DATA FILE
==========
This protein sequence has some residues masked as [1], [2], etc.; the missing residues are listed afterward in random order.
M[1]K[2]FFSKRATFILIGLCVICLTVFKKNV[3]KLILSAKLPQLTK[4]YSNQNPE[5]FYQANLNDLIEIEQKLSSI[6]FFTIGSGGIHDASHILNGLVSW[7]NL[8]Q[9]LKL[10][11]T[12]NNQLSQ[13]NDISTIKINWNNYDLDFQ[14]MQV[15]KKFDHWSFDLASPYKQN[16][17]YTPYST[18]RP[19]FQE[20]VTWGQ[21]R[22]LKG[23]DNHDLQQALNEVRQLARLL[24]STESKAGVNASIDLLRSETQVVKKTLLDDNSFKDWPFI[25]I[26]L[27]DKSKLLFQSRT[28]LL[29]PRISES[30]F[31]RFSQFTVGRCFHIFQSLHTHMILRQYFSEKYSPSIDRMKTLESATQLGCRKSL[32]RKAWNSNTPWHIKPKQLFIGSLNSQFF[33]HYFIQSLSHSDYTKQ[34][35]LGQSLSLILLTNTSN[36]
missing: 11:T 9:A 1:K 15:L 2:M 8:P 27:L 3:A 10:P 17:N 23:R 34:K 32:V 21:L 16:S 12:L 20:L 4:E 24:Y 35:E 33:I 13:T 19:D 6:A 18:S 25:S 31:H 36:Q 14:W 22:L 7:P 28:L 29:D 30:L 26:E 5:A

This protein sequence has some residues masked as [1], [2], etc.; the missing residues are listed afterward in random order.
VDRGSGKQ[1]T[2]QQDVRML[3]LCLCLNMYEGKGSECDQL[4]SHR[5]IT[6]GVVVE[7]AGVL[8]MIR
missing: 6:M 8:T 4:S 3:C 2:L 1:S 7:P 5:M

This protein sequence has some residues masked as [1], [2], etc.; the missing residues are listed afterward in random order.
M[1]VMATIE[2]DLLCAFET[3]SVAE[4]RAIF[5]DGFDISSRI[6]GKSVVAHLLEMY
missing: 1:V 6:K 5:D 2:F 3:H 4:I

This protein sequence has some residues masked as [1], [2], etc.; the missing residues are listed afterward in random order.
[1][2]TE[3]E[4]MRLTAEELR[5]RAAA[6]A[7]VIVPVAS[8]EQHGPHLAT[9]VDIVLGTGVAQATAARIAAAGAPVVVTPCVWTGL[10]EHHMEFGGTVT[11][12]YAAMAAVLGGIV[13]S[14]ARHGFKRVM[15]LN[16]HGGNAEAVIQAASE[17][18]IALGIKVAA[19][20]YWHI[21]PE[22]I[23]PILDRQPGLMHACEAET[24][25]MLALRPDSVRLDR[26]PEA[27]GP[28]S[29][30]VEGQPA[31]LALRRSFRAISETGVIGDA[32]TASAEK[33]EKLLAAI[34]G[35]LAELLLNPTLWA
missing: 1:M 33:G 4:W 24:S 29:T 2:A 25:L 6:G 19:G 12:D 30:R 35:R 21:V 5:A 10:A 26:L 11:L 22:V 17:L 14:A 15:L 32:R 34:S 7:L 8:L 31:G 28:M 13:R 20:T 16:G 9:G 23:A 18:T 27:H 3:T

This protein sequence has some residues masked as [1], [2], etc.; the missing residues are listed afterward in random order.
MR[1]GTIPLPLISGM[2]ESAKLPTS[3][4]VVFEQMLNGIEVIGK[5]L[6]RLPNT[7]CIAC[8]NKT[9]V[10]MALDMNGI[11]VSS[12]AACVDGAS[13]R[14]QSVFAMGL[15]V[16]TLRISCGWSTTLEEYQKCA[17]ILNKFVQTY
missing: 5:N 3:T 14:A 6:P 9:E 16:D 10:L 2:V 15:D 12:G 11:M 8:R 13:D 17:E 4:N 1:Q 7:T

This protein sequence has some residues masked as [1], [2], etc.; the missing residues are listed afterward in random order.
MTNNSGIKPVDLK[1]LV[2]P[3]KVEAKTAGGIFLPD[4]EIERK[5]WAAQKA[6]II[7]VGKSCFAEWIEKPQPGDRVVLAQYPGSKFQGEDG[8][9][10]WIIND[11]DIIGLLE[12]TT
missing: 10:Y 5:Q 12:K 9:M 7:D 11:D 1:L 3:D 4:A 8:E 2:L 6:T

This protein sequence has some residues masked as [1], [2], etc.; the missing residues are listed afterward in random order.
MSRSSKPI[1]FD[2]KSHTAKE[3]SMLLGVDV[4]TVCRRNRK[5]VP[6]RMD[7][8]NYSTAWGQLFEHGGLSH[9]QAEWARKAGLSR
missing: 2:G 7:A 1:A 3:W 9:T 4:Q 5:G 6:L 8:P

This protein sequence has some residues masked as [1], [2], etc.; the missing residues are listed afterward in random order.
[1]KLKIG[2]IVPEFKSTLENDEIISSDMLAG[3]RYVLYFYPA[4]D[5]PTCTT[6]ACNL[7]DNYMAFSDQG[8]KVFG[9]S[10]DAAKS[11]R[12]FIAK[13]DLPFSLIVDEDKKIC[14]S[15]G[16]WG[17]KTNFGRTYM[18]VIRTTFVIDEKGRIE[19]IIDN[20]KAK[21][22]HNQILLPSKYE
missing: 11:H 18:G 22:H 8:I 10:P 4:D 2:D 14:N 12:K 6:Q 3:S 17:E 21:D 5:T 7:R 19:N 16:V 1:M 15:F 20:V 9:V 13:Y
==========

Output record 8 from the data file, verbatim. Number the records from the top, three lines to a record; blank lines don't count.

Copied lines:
This protein sequence has some residues masked as [1], [2], etc.; the missing residues are listed afterward in random order.
[1]KLKIG[2]IVPEFKSTLENDEIISSDMLAG[3]RYVLYFYPA[4]D[5]PTCTT[6]ACNL[7]DNYMAFSDQG[8]KVFG[9]S[10]DAAKS[11]R[12]FIAK[13]DLPFSLIVDEDKKIC[14]S[15]G[16]WG[17]KTNFGRTYM[18]VIRTTFVIDEKGRIE[19]IIDN[20]KAK[21][22]HNQILLPSKYE
missing: 11:H 18:G 22:H 8:I 10:P 4:D 2:D 14:N 12:K 6:Q 3:S 17:E 21:D 5:T 7:R 19:N 16:V 1:M 15:F 20:V 9:V 13:Y